Trial registration

clinicaltrials.gov identifier NCT01542294. Trial registration date: 03/02/2012.

Keywords

  • Gastric cancer
  • S-1
  • Oxaliplatin
  • Adjuvant chemotherapy

Background

Gastric cancer (GC) is the fourth most common malignancy and the second leading cause of cancer related death in the world [1]. Curative treatments for GC remain a challenge with 988,000 new cases and 73,000 deaths each year [2]. In China, GC is the second-leading cause of cancer death for both men and women [3]. Surgical resection is the only curative treatment option for localized disease. However, locally advanced (stage II–III) GC often recurs, even after curative resection is performed. Therefore, adjuvant systemic chemotherapy plays a crucial role in improving the prognosis in patient with resectable GC.

S-1 is an oral anticancer agent containing tegafur (FT), 5-chloro-2,4-dihydroxipyridine (CDHP) and potassium oxonate (Oxo) at a molar ratio of 1:0.4:1. It showed approximately 40% of response rate in phase II trials in patients with advanced or recurrent GC [4, 5]. Based on the results from the ACTS-GC trial [6, 7], S-1 monotherapy for 1 year was established as the standard postoperative adjuvant chemotherapy for GC in Japan. However, a subgroup analysis of data demonstrated that both disease free survival (DFS) and overall survival (OS) of patients with stage IIIb and IV was not improved. It is urgent to investigate new treatment strategy.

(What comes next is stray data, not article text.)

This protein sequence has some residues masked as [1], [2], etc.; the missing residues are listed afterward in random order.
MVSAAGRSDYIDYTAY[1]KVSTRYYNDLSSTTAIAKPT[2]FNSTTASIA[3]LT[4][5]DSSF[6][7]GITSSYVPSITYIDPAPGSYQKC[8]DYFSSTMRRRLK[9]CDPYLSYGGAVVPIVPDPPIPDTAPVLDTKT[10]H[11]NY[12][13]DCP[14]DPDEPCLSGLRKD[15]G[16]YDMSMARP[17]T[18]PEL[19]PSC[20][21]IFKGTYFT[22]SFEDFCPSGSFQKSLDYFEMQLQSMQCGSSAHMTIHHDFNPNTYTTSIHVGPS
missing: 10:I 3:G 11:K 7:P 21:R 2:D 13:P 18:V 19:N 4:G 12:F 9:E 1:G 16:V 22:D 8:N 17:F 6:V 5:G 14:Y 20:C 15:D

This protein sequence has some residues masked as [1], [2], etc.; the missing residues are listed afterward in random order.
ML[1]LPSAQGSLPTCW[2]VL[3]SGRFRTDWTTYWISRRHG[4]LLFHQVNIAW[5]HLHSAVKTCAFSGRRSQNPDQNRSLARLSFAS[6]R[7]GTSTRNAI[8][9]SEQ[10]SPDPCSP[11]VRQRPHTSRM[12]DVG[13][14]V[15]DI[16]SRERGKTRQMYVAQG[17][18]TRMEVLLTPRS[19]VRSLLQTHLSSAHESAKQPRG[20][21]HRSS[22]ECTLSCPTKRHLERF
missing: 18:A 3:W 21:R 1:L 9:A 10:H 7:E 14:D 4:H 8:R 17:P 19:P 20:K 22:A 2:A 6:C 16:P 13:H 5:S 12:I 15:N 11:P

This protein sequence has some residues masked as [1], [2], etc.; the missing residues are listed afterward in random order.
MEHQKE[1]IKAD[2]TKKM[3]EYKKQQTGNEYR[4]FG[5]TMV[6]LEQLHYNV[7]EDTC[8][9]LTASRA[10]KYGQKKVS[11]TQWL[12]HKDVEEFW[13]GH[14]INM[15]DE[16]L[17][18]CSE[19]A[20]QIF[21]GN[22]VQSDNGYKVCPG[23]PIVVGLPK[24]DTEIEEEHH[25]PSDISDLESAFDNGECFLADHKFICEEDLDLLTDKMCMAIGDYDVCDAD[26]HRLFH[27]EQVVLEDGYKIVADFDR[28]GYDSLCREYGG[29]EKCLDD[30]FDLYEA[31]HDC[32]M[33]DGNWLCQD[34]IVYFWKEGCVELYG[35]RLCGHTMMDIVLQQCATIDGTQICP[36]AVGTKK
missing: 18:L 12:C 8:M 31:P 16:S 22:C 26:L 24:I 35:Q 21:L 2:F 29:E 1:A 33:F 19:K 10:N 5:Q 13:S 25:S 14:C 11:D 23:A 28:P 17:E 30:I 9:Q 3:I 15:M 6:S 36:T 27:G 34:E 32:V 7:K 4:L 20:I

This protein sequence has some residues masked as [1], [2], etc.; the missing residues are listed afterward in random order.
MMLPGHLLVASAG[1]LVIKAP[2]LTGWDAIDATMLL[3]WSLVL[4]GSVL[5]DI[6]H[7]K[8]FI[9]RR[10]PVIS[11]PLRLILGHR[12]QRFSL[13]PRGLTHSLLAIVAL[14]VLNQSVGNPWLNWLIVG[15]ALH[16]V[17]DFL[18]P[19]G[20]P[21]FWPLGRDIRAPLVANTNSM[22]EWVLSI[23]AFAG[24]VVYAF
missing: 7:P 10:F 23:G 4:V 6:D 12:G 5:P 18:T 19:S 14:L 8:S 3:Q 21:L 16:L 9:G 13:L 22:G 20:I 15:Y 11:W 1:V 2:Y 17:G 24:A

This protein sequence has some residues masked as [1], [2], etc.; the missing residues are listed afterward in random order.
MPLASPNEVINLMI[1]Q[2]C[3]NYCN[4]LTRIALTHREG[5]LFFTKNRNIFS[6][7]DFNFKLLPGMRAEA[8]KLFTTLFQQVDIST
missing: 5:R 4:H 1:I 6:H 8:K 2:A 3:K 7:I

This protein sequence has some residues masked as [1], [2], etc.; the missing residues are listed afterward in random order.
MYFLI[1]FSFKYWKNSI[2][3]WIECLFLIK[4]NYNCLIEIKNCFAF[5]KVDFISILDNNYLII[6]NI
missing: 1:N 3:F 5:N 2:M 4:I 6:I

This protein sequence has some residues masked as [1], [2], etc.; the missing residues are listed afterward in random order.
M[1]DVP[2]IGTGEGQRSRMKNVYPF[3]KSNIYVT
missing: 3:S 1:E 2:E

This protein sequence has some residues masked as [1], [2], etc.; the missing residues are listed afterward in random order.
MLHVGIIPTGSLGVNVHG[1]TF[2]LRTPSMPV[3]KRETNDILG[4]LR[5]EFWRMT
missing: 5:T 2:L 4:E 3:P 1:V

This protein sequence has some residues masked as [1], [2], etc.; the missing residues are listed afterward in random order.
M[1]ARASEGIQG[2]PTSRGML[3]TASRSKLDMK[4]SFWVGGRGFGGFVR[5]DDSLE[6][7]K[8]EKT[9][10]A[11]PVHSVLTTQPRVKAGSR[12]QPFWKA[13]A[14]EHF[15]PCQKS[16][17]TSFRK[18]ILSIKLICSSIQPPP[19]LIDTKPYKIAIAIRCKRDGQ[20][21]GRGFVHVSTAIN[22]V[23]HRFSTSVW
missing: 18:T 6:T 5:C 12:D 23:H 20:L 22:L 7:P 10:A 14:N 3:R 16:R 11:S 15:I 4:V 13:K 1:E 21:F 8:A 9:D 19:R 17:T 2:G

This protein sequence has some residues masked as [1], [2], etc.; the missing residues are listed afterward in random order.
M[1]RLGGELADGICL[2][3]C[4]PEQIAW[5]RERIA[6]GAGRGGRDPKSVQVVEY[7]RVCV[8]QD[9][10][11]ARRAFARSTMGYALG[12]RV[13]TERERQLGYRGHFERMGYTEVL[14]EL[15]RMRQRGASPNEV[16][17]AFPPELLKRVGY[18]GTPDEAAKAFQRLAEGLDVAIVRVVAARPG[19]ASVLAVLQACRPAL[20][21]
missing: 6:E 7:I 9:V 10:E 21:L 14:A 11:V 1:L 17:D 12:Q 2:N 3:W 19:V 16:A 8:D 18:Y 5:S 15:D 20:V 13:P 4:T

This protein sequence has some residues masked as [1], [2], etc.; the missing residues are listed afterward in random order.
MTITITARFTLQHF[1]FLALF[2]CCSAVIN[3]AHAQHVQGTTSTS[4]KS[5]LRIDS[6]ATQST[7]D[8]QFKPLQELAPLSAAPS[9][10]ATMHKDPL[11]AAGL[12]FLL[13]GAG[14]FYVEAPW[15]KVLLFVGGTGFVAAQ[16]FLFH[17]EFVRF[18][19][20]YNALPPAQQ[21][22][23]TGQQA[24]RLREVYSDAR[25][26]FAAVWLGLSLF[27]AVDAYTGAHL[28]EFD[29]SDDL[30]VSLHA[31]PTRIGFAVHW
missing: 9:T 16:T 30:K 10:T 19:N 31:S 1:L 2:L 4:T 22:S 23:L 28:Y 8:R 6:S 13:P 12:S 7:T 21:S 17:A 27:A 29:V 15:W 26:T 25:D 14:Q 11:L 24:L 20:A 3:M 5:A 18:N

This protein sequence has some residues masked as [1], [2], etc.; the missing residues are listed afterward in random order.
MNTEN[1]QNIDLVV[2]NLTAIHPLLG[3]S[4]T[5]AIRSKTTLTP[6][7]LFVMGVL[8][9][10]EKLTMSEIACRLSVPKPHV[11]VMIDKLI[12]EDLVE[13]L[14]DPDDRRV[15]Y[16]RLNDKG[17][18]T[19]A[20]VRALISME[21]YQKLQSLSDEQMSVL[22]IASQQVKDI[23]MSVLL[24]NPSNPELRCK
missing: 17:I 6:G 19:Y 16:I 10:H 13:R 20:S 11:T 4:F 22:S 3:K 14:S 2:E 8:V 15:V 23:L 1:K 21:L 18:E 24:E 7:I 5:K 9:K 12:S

For recurrent or metastatic GC, combined with S-1 and cisplatin (SP) showed improved progression free survival (PFS) and OS compared with S-1 alone [8]. But in adjuvant setting, SP was demonstrated too toxic as a post-gastrectomy treatment [9, 10]. For patients with GC, oxaliplatin was more tolerable than cisplatin, without compromising the antitumor effect, which was evidenced by the data from one randomized clinical trial demonstrating a favourable safety profile and equivalent benefit in patients who received S-1 plus oxaliplatin versus those with S-1 and cisplatin [11].